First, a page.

Museum of Northwest Colorado: Tribute to a friend | CraigDailyPress.com

Museum of Northwest Colorado: Tribute to a friend

Mary Pat Dunn/For the Craig Daily Press

C.A. Stoddard Sr., publisher of the Craig-Empire Courier and president of the Colorado Press Association in 1935, was presented with this stunning Plains Indians headdress in appreciation for his contributions to Colorado Native American people. The headdress is now a prominent piece of the Museum of Northwest Colorado’s “Native Peoples” exhibit.

Samantha Johnston, general manager of the Aspen Times and former executive director for the Colorado Press Association, just happens to be a former Craig resident, but she is not the first from this area to hold the Colorado Press Association position. In the 1930s — a time that presented huge financial challenges to the state's newspaper industry — the local publisher of the Craig Empire-Courier, C.A. Stoddard Sr., was the president of the press association. He was active not only in the newspaper arena, but his influence spread beyond to other organizations and interests.

C.A. Stoddard Sr., publisher of the Craig-Empire Courier and president of the Colorado Press Association in 1935, was presented with this stunning Plains Indians headdress in appreciation for his contributions to Colorado Native American people. The headdress is now a prominent piece of the Museum of Northwest Colorado's "Native Peoples" exhibit.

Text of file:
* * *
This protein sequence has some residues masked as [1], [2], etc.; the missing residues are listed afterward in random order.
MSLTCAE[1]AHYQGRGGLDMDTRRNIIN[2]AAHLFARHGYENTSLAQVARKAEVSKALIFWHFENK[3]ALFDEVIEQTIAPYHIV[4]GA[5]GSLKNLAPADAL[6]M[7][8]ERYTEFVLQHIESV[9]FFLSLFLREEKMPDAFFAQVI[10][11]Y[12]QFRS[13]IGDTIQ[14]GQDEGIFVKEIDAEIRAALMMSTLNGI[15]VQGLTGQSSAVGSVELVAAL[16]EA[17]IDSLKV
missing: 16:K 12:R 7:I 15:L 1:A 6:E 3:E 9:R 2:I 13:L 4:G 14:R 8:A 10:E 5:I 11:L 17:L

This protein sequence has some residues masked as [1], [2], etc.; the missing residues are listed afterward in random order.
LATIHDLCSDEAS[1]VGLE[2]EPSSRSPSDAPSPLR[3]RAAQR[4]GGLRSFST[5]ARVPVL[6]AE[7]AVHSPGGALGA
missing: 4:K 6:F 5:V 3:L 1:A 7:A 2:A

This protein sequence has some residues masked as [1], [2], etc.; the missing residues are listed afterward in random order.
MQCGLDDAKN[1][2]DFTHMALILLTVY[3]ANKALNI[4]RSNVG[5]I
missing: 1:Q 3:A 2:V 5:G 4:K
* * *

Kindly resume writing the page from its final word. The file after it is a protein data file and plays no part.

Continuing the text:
At some point during his tenure in this position, Stoddard made a significant contribution of service or recognition to the Native Americans of the Colorado region. In September 1935, Stoddard was invited to Manitou Springs to a special gathering where Chief Tafoyo, of the Tewa tribe of the Pueblo people, presented him with a traditional plains Indian headdress. Additionally, at the time of the presentation, Stoddard was given the name “Tunyo" (chief) by those who considered him a special friend and had gathered to honor him.

At the time, L.S. McCandless, who wrote a column in the paper called "A Shot of Scotch," commented on Stoddard's recognition and new name and suggested "Chuck will have to start re-naming all his little papooses … Starlight, Happy Dance — an' Chuckles (referring to Chuck Stoddard Jr.) could be Run-Like-The-Deuce … Joe is Rain-In-The-Face and the littlest feller … um … um … guess it'll have to be Running Water."

Stoddard returned to Craig with his prize bonnet, and decades later in 1989, his wife, Lena, donated it to the Moffat County museum, then housed in the center of the courthouse. When the museum opened as the Museum of Northwest Colorado in its new location on Yampa Avenue, the headdress was placed on display with other Native American artifacts.

Recently, the museum has upgraded its Native American exhibit area with new lighting, additional artifacts and a new case to highlight the exquisite headdress that so generously was given to the county 25 years ago. With many changes and upgrades this spring, the museum is almost ready for Craig's annual kickoff to summer’s Grande Old West Days. Be sure to include the museum on your activity list for that weekend and for summer. With wildlife exhibits, regional history exhibits, the railroad exhibit and the world-renowned Cowboy and Gunfighter Collection, the museum is a great place to entertain out-of-town guests. The museum is open Mondays through Saturdays with free admission. For more information, call 970-824-6360 or visit us at http://www.museumnwco.org.

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Mary Pat Dunn is the registrar for the Museum of Northwest Colorado.